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So I've had the privilege of shadowing a great primary care doc. After working with this doc, I've come to a theory and that is that many primary care docs/practices are bad at business. There are a lot of incentives built into the ACA and insurance policies (UHRC specifically) that are not taking advantage of. This doc made over 170k for just making sure his patient's we're doing the regular preventative care they should do (like a pt with diabetes getting regular eye exams, or making sure pts are filling rx). These landmarks are also set to reasonable standards like only 70% compliance for an extra bonus. He had to fill out a lot of paperwork but it was easy "extra money." So my point is that the business model is there to make good money, many aren't taking advantage of it or are "competing" themselves out of the market.
It is very time consuming to fill out the paper work despite it "being easy money" and often insurance companies assume you have a department dedicated to doing a lot of the paperwork which most private practices don't. I do agree most physicians are bad at business.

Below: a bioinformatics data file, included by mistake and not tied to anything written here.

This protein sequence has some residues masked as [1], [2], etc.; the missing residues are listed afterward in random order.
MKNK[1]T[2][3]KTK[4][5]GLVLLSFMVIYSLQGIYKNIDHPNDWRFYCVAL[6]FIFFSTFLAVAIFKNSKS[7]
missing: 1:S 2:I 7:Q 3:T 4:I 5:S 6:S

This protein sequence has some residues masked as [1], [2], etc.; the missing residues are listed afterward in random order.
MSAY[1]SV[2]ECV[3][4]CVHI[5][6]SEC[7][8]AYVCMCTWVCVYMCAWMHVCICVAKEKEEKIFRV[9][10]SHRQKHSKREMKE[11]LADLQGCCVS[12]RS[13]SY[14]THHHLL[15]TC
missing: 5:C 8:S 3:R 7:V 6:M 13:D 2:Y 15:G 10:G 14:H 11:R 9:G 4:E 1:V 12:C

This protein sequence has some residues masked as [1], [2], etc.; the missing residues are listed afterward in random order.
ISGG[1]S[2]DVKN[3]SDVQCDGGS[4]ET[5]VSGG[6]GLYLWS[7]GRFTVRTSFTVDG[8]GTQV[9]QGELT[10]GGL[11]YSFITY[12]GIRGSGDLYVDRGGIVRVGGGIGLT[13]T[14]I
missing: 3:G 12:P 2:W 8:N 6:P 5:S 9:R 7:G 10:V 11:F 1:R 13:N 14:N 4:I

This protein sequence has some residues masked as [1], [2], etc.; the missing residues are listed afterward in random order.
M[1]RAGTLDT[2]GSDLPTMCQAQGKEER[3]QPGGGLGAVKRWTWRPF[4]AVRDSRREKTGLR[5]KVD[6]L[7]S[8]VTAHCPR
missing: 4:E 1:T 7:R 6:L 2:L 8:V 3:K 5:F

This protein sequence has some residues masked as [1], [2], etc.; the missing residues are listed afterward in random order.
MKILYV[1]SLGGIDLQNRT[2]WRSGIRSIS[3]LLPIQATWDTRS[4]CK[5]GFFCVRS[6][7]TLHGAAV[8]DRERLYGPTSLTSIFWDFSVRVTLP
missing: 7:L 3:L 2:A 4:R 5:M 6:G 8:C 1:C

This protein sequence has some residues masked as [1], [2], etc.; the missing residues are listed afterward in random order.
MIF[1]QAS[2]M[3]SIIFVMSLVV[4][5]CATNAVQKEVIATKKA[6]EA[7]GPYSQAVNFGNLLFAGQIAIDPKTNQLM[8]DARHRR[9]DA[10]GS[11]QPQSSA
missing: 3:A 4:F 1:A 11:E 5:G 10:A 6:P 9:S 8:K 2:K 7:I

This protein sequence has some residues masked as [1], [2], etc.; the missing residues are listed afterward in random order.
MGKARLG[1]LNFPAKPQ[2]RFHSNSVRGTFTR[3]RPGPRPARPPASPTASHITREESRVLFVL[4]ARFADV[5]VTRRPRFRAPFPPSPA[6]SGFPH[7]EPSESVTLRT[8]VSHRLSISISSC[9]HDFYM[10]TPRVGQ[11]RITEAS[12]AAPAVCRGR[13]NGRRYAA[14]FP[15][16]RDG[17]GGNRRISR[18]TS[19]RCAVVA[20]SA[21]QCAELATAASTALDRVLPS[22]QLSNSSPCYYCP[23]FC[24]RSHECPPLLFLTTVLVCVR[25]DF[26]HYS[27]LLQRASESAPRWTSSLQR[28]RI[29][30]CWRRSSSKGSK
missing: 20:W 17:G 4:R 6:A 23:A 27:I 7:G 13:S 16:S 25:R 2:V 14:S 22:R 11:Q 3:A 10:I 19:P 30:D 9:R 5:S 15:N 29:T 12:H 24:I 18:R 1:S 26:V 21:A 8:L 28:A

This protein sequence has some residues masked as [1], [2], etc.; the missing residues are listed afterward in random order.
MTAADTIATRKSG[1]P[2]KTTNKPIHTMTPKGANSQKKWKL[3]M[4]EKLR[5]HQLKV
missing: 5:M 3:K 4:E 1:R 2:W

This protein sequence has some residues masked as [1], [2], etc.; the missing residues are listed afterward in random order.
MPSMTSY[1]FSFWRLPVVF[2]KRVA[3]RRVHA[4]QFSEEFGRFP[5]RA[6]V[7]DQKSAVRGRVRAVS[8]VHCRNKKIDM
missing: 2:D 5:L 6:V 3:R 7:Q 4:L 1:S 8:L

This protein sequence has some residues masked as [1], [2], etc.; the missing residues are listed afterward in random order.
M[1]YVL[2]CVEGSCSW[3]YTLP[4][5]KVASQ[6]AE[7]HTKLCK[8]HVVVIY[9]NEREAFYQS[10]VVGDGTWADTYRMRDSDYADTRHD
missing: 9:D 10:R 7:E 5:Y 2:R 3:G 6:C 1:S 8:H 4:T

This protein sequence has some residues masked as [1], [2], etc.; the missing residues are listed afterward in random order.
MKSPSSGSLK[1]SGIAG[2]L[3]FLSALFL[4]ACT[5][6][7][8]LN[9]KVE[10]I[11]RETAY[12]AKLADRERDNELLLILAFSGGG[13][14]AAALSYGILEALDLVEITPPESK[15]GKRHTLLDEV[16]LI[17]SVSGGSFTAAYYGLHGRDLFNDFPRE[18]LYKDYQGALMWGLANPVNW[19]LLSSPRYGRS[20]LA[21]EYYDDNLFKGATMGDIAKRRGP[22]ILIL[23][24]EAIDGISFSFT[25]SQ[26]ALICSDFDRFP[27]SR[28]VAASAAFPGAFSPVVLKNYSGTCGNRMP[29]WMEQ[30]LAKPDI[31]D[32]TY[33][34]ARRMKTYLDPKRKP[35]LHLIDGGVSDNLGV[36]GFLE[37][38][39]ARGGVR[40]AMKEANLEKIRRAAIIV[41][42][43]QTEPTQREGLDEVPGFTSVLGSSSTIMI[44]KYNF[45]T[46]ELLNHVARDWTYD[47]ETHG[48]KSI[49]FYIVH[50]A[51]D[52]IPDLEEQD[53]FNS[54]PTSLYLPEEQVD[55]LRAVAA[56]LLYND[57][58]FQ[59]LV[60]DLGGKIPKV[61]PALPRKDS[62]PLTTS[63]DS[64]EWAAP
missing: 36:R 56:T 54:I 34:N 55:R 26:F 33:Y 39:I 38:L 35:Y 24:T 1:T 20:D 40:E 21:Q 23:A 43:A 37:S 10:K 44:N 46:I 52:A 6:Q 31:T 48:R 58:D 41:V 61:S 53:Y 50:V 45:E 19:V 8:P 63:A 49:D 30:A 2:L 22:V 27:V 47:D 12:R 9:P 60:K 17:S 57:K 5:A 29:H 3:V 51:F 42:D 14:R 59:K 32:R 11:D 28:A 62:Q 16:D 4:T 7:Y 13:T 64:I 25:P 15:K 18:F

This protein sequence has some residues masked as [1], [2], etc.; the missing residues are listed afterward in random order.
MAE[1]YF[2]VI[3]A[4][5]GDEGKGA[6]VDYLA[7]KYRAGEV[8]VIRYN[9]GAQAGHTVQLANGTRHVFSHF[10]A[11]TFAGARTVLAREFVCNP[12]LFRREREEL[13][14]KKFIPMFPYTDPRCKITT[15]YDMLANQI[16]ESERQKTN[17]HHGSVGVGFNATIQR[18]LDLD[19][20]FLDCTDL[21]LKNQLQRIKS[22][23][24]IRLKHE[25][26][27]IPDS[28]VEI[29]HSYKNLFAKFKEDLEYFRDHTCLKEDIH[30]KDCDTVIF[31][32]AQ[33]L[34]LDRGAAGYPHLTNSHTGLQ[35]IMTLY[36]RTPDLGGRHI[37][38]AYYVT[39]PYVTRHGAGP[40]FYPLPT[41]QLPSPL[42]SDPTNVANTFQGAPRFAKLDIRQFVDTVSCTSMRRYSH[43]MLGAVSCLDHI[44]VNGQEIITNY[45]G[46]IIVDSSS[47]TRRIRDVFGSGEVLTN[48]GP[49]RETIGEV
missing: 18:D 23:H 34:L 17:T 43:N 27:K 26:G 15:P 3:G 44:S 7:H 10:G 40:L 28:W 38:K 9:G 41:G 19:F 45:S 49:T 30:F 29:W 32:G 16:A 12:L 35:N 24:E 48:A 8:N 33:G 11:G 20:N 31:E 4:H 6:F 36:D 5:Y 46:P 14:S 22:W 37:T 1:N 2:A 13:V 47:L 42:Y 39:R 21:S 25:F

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So true. My parents were confused as to how I was getting waitlisted at places. People just don’t get that an interview isn’t a sure acceptance
I was waitlisted everywhere I interviewed. Felt like the interviews went well overall. This made me surprissd that I didn't get 1 acceptance. Did you feel this way too?
 

Goro

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"Life's not fair" shouldn't be used as a rationale for terrible policies. Medical schools have very few incentives to recruit students from lower SES and it shows.

Yes. Students can take off 5-10 years and work before medical school, but you've just drastically decreased their chance of even applying.

Medical schools reap what they sow. Patients suffer as a result

-Fewer doctors from low income backgrounds yield fewer doctors in low resource settings and primary care
-Fewer hispanic doctors who speak spanish (tend to be from low income background) yield fewer doctors that can effectively communicate with the growing hispanic population in the US


You effectively "select" for people that care about medicine for prestige, future income, or because their parents did it. No wonder so many physicians hate their jobs.
Med schools actively recruit students from URM populations. The problem is that fewer URMs apply to med schools than ORMs. We already know that patient outcomes ride on it.